Students on the autism spectrum face significant social challenges. Those challenges include understanding others perspectives, sharing space and making eye contact. Many high functioning individuals with an autism spectrum disorder (often characterized as Asperger’s) usually have extreme social anxiety and usually have difficulty negotiating with others. Interacting and working in pairs or groups is a significant challenge as well. The social challenges can become overwhelming for students on the autism spectrum.
Also, these students likely will not understand the classroom etiquette that is often unwritten or assumed. Students on the spectrum will often misinterpret facial expressions and other non-verbal cues.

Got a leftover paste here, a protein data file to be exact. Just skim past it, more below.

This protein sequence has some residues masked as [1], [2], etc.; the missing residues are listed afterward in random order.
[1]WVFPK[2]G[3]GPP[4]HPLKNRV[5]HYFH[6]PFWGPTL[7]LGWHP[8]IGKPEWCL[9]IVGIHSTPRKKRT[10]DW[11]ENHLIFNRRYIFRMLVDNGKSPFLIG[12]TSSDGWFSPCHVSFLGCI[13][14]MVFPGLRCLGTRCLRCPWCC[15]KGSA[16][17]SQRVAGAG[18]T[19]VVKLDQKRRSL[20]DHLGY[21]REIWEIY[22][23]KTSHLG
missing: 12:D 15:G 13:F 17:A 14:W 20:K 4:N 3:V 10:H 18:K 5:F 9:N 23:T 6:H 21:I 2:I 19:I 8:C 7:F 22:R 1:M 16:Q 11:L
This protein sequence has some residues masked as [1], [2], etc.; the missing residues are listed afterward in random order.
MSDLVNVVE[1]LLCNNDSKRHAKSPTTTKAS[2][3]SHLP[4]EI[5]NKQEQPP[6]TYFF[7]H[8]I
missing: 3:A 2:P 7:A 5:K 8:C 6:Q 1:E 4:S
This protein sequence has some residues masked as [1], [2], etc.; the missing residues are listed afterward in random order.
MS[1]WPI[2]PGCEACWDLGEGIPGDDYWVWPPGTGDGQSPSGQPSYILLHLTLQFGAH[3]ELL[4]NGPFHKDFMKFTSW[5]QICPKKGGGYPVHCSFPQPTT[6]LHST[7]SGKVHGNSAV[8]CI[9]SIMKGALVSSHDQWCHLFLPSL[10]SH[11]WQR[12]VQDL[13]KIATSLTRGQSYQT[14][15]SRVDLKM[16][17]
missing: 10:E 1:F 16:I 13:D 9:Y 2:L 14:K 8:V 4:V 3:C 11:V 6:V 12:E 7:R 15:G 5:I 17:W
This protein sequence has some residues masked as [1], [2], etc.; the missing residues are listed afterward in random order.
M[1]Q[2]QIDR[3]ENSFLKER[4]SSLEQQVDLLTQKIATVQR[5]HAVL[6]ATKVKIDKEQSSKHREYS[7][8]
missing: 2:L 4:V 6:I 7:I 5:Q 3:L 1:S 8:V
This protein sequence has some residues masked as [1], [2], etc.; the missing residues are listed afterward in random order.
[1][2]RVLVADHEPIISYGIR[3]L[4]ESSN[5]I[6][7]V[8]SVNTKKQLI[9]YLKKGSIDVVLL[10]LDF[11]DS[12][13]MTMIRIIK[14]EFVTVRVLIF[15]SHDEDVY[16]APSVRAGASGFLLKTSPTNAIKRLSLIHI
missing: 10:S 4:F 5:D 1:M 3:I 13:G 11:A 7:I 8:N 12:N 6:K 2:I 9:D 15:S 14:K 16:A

It’s important for instructors to recognize some of these challenges so that he or she can work appropriately with students on the spectrum. For example, honoring the student’s chosen level of eye contact w/o judgment can be helpful. If there is group work assigned for class the instructor might assist in the formation and monitoring of pairs or groups of students to assure the proper inclusion of the student with an autism spectrum diagnosis. Sometimes it’s helpful to provide written rules for asking questions to give the student on the spectrum as concrete guidelines.
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